Oh wait. Let me see. We don’t want to pay this claim, so let’s find a pliant doctor, tell him to handwrite a prescription dated in the past, and just take that to the consumer court as proof. They did not even bring the doc as a witness, or even an affidavit from him! And they found the prescription with the doctor, which is usually with the patient.

Essentially, the judge questions the reliability of the prescription, on whose basis the claim was denied. It appears, looking from the above, that the document was a fake one and it’s very unlikely that the officials of ICICI Pru Life were unaware of these being fake.

Why isn’t the consumer forum getting contempt and fraud charges on ICICI Prudential Life and charging them with 100 cr. fines? Every such incident should attract a Rs. 100 crore fine – if you attempt to forge a document to bolster your case, your executives will go to jail and the company will pay a fine of Rs. 100 crores. Yes, that will wipe out its capital, and that’s how it should be.

And, Goodness: SEVEN YEARS.

ICICI Prudential and the consumer forums made a widow wait seven years to get her money, and she doesn’t even get any interest. If ICICI had sent aside the money and placed it in a deposit at 10% (in 2008 those were the rates) the money would have doubled till now and they can just pay her out of the interest.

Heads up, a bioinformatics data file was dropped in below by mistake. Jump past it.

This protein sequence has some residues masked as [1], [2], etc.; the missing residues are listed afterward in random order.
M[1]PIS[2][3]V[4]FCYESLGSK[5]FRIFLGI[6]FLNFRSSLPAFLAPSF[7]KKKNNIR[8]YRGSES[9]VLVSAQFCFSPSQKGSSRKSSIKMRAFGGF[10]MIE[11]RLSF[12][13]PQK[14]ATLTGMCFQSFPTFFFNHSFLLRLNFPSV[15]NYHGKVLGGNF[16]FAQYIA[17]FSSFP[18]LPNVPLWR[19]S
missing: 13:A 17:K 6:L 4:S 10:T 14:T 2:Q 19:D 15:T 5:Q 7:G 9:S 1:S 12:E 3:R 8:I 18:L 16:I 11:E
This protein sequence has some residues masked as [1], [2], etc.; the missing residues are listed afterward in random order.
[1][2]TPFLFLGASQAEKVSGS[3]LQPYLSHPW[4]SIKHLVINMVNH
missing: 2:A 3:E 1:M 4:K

This is unfair. At the very least, the judgement should have given her 18% interest till the money is paid, just to make such cases more expensive on delays.

And making a widow wait seven years is just bad faith. I will personally avoid taking an insurance policy from them. If I die, who knows, they might make my family run around courts with some other kind of fake document.

Further Notes:

  • The first judgement, in 2013 (five years after the incident) is here at the Burdhwan district consumer court. The Judge mentions here too about how ICICI Pru Life tries to “harass” the claimant. 
  • The next judgement is from the State Consumer Court in Feb 2015, where it’s clear that the judges thought the evidence of the doctor’s prescription was very shady.
  • There are two basic points: ICICI Pru Life had real proof of the person’s age (the PAN card) and decided to question claim on another age proof anyway. This is bad faith. 
  • The second point is that they had no real proof of the doctor’s prescriptions, which cannot be explained in any legal way. And all courts have noticed that having “hypertension” or “hyperacidity” and visiting a doctor 4 times in three years is not proof enough to deny a claim.
  • I have been called by ICICI Pru’s actuarial team who have promised a full statement which I will produce verbatim. Only after that call did I read the earlier judgements. In that call, it was clear to me that:
    • They thought this was a case of fraud but couldn’t prove it
    • They decided to play God and instead of paying up after the first judgement, decided to fight it all the way possible so that they could delay the claim. This is my belief and I said so on the call, that this is pure bad faith. 
    • They said they paid 9% interest along with the amount so it’s at least some justice.
  • When ICICI’s statement comes I will paste it here. I encourage you to read though it and make your personal views clear too, and I’ll place my comments.